AMD risk phenotypes targeted in direct-to-consumer genetic database

November 4, 2019

AMD risk phenotypes are characterized in a direct-to-consumer genetic database.

AMD risk phenotypes are characterized in a direct-to-consumer genetic database.

Genetic testing can identify patients with high-risk genotypes for age-related macular degeneration (AMD), said Theodore Leng, MD, MS.

Dr. Leng presented the results of a national cross- sectional study that assessed the frequency of the two most common genetic variants associated with an increased risk of developing AMD-CFH Y402H and ARMS2 A69S-in a cohort of approximately 3.5 mil- lion adults who had used DTC genetic testing (23andMe) between 2013 and 2019.

Dr. Leng is assistant professor of ophthalmology and director of Clinical and Translational Research, Stanford Byers Eye Institute, Stanford University, Palo Alto, CA.

“Identification of patients with high-risk genotypes for AMD may aid in improved disease identification and monitoring for disease progression, which can facilitate earlier treatment of ad- vanced AMD and optimize visual out- comes,” he said.

Approximately 80% of individuals genotyped during the study period gave their consent.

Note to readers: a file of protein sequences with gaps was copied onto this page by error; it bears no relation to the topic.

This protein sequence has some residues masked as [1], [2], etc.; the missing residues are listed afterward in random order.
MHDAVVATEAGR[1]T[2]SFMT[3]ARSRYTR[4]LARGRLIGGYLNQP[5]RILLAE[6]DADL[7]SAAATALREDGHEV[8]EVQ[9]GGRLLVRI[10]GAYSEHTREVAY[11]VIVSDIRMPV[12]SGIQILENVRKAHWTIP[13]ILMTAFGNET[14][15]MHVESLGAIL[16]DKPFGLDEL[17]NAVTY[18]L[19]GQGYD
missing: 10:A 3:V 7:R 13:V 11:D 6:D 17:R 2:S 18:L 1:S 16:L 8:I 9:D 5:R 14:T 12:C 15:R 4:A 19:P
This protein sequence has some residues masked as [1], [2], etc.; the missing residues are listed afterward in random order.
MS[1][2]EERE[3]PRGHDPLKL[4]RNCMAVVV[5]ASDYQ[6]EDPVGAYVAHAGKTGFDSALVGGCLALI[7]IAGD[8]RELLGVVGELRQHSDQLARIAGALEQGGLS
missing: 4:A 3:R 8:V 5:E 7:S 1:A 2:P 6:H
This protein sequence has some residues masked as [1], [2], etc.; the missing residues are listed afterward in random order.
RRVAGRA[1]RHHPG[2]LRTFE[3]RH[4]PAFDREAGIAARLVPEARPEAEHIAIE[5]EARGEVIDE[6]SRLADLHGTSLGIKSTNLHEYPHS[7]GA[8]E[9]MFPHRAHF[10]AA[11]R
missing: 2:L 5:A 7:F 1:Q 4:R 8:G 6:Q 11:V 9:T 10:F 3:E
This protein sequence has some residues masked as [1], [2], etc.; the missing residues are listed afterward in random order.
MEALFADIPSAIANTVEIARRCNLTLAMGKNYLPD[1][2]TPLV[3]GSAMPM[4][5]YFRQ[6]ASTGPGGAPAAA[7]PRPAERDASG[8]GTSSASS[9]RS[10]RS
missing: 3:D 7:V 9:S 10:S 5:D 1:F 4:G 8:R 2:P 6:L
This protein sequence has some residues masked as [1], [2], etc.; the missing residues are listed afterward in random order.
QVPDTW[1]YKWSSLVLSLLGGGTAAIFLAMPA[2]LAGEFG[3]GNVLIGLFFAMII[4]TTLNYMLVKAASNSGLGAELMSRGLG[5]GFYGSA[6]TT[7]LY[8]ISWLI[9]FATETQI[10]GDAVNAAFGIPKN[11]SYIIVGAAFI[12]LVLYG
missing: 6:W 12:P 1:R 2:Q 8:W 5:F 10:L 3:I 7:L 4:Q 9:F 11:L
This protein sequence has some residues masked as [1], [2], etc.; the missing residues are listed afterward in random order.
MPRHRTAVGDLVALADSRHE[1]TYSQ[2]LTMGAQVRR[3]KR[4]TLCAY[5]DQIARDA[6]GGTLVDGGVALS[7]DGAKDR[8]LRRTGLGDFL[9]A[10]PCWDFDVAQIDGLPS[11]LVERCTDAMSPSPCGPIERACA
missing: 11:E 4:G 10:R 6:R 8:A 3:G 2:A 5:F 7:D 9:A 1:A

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The study

The study population had an average age of 47.3 years and included 56% females and 44% males. Almost three-fourths of the cohort were of European descent.

“Something to consider about our study is that information on genetic ancestry was computed, which differs from prior studies where information about ancestry was self-reported,” said Dr. Leng.

“One of the limitations of our study is that our population was not representative of the demographics of the US population. In particular, our cohort had a higher proportion of individuals of European ancestry, a smaller proportion of African Americans, and an older average age compared to the US population.”

The study found overall frequencies of 35.2% for the Y402H allele and 23.0% for A69S. Analyses looking at allele frequencies across genetic ancestries showed that the Y402H variant was common (~30%) across all ancestries except among East Asians, where the frequency was just 5.6%. East Asians had the highest frequency (41.6%) of the A69S allele. The frequency of the A69S allele in other ancestries ranged from approximately 20% to 34%.

The distribution of AMD genotypes in the cohort was also analyzed. The results showed that one copy of the Y402H allele was the most common genotype, occurring in ~27% of the cohort, whereas two copies of both the Y402H and A69S alleles was the least common genotype, being present in ~1% of the population.

“The distribution of genotypes found in our study correlates almost exactly with what would be predicted by the Hardy-Weinberg Equilibrium,” said Dr. Leng.


This article is based on Dr. Leng’s presentation at the recent scientific meeting of the American Society of Retina Specialsits. He has no relevant financial interests ot disclose.